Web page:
Chris Gelken - in Beijing, China, provides a digest of eye-catching editorials in the Chinese news media.
China's National Bureau of Statistics recently revised the Gross Domestic Product (GDP) growth rate for 2007 to 13 percent, an increase of 1.1 percent over the earlier published figure. The news made headlines, not least because it meant that China had overtaken Germany as the world's third largest economy.
Amid the celebrations, however, the Shandong-based Qilu Evening News published an editorial saying GDP alone is not an all-inclusive indicator of a country's economic health and overall wellbeing.
It said compared to Germany and other economic powers, China is still developing in terms of per capita GDP, green GDP and social welfare.
As a highly populated country, the article said, China's per capita GDP lags way behind that of other developed countries.
Germany's per capita GDP is 15 times higher than China's.
While applauding the achievement, the paper said GPD figures are just one part of a complex economic picture, and said China still has a lot of work to do in terms of a comprehensive social security safety net and the environment.
Be A Patriot, Buy A House!
A local leader in the city of Hefei in Anhui province recently bought an 80-square meter apartment, saying it was his contribution to help lift the sluggish housing market out of the doldrums.
Hefei's city planning chief, meanwhile, is calling on local residents to purchase property, saying their help in stimulating the housing market would be a way for them to demonstrate their patriotism.
The "awkward" connection between patriotism and home buying currently being promoted by Hefei authorities was the subject of an editorial published by the Xinhua News Agency.
The op-ed argued that unless home prices in China come down to a reasonable level, then nobody is going to rush to buy them, patriot or not.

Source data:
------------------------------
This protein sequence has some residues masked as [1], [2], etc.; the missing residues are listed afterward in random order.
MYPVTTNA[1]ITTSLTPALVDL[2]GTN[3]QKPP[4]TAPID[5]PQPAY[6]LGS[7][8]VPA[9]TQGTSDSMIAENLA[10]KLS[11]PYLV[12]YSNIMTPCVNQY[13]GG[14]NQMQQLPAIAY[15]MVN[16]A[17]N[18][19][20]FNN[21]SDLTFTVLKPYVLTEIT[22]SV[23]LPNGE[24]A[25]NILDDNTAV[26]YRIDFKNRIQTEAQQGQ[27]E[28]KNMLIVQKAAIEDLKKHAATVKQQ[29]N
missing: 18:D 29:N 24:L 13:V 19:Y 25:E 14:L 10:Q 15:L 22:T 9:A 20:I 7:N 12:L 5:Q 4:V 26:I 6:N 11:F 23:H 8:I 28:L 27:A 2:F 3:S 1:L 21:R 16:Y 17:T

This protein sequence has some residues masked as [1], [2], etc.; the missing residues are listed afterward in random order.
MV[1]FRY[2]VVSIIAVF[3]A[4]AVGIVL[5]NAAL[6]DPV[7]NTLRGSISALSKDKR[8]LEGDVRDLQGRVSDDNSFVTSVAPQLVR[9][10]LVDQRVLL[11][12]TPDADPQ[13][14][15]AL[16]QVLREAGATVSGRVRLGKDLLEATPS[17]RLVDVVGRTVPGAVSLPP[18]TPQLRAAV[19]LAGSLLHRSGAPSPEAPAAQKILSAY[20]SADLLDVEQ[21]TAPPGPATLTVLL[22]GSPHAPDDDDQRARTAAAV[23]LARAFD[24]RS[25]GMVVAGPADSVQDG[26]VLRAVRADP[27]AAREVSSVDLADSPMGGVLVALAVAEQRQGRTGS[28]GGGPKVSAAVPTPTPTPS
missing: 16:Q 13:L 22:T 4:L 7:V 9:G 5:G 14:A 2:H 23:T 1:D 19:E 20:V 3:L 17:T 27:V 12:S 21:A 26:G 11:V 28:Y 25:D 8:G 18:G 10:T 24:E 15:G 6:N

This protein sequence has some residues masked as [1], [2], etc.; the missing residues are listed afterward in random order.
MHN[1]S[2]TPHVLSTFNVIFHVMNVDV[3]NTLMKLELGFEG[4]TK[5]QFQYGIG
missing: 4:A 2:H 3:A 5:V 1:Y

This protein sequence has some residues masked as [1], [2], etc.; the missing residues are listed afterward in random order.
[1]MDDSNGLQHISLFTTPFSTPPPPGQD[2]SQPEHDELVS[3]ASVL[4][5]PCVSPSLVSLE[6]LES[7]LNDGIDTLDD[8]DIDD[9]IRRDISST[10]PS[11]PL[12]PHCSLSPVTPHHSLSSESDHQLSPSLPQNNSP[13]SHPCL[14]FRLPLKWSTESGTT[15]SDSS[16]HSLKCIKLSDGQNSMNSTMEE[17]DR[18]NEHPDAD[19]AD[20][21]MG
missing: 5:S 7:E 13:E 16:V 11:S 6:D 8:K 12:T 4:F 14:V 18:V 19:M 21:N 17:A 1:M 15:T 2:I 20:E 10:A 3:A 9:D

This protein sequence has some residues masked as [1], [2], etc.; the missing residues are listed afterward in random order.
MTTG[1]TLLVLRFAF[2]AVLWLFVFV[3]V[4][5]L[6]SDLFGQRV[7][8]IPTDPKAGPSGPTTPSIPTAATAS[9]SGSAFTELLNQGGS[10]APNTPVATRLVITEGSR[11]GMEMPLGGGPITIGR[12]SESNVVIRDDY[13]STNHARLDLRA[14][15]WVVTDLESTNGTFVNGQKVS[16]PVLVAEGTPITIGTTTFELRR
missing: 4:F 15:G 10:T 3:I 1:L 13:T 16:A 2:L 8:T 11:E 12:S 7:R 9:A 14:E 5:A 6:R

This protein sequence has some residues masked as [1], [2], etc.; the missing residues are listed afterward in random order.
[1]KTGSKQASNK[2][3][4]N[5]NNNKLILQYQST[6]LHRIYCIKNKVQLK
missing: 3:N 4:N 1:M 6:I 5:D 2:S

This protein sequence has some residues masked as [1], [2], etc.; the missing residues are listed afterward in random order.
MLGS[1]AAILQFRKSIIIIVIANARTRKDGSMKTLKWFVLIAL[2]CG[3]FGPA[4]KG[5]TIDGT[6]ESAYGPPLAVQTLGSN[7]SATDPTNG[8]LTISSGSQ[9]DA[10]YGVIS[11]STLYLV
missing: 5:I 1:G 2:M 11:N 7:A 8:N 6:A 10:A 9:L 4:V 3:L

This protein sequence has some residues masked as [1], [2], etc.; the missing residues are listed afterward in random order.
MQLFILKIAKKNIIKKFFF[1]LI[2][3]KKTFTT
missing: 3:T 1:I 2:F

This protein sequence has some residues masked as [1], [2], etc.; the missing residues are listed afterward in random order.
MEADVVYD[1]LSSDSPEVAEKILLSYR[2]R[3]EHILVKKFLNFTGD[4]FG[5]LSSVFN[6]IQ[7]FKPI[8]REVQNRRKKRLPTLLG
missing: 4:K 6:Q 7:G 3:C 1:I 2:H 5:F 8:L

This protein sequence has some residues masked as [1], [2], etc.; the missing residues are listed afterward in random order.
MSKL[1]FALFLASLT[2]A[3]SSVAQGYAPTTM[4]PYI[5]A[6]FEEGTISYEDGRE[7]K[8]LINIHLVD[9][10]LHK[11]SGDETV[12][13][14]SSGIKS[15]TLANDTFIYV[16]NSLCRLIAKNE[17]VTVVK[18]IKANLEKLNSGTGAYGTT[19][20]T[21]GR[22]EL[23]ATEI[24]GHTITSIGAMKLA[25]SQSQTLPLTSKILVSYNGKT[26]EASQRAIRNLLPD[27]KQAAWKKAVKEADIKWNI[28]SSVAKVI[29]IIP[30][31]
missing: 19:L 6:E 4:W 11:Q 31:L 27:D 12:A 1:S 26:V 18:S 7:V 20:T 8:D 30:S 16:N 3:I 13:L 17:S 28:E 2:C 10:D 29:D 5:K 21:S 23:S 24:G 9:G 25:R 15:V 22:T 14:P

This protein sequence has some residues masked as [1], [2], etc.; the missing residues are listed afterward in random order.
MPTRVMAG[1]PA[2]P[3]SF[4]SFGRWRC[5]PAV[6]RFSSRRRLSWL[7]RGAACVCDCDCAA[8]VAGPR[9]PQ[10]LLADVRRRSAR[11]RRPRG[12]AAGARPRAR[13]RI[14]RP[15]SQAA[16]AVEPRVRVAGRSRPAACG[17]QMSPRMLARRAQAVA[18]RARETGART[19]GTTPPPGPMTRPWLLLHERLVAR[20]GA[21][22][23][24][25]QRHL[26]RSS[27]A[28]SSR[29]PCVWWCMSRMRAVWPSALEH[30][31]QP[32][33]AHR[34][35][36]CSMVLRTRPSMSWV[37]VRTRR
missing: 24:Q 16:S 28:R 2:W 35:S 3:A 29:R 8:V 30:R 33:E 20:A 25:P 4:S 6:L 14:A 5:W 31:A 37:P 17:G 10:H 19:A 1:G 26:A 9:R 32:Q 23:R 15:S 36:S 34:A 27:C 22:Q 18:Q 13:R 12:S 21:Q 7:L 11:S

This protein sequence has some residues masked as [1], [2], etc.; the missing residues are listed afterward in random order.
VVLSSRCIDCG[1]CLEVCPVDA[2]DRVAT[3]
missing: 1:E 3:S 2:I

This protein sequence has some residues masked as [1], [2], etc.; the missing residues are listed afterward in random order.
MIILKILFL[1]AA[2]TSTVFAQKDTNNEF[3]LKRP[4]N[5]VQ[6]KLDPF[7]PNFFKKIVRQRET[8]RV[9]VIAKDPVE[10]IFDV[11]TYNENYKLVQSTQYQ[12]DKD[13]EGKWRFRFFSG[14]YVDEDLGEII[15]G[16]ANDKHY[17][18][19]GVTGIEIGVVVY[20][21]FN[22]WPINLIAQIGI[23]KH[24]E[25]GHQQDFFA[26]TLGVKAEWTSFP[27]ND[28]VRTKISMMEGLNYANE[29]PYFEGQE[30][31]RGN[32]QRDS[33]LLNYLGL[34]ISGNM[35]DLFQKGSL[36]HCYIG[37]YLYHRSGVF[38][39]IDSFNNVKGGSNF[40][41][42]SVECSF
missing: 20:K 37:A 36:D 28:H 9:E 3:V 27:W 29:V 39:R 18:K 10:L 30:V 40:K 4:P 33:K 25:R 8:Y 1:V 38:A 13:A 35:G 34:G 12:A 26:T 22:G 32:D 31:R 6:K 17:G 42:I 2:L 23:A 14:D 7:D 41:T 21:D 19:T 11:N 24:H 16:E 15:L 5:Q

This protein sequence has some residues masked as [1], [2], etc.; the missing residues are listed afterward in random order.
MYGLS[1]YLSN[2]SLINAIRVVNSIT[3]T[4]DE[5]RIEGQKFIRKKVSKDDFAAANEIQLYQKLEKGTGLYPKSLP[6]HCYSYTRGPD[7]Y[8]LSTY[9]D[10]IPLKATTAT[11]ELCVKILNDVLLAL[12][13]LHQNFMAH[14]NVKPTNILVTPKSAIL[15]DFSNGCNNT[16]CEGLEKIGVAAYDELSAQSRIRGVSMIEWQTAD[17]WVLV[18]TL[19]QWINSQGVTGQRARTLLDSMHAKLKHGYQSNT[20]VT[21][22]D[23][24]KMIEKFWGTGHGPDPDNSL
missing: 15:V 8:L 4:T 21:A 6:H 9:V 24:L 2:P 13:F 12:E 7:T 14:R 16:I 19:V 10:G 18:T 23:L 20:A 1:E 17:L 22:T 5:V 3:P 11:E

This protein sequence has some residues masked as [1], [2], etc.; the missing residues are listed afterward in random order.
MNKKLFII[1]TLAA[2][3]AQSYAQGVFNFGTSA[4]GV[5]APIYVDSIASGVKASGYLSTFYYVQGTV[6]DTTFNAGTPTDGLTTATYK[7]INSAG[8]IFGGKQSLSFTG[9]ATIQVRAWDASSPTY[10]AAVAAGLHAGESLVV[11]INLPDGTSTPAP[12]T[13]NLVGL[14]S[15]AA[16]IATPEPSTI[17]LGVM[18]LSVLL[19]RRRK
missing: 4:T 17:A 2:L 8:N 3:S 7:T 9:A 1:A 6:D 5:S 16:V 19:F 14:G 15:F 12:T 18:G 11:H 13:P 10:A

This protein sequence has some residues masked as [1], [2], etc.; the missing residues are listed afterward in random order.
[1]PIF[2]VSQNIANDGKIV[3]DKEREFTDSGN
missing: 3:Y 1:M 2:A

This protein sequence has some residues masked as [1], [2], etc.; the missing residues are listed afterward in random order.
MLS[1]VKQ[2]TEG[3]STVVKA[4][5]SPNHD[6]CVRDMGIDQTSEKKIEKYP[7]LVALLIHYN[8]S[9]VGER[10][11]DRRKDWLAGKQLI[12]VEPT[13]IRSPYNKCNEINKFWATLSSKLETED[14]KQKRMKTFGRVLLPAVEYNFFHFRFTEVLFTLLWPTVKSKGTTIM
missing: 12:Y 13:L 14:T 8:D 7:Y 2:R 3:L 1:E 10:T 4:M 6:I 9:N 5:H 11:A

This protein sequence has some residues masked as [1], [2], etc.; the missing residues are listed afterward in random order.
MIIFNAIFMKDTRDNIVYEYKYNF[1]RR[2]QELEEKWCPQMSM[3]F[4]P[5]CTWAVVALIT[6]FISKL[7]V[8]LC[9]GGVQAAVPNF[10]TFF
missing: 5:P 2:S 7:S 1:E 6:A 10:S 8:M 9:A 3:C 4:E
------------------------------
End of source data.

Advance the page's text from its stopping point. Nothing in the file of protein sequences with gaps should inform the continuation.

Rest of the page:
The article says the usual market forces of supply and demand; quality and price influence the sector.
Xinhua said even the most patriotic citisen will hesitate to buy if the property does not meet their basic criteria of value for money.
"Elitist" Developer Slammed
Staying with the Chinese property market.
One particular developer has earned himself a reputation, at least among the editorial writers at The China Youth Daily, of being elitist and scornful of the blue-collar classes.
He criticised what he described as the "over-development" of low-priced housing for lower income families, saying the government sponsored apartment blocks and estates occupied huge amounts of land and reduced the scope for property investment.
The developer expressed the opinion that if home prices are high enough, then "commoners" will eventually give up their hopes of moving into the inner city areas of large metropolitan centres such as Beijing.
Consequently, or so the developer's theory goes, "quality" people, or those who can afford the high price of luxury downtown apartments, will keep the market buoyant through speculation.
Editorial writers at The China Youth Daily were outraged.
They accused the developer of discrimination against the poor, and say his remarks will only sharpen the divide between the rich and poor in China.
The article concluded by ridiculing the suggestion that the wealth of an individual is a measure of that person's character.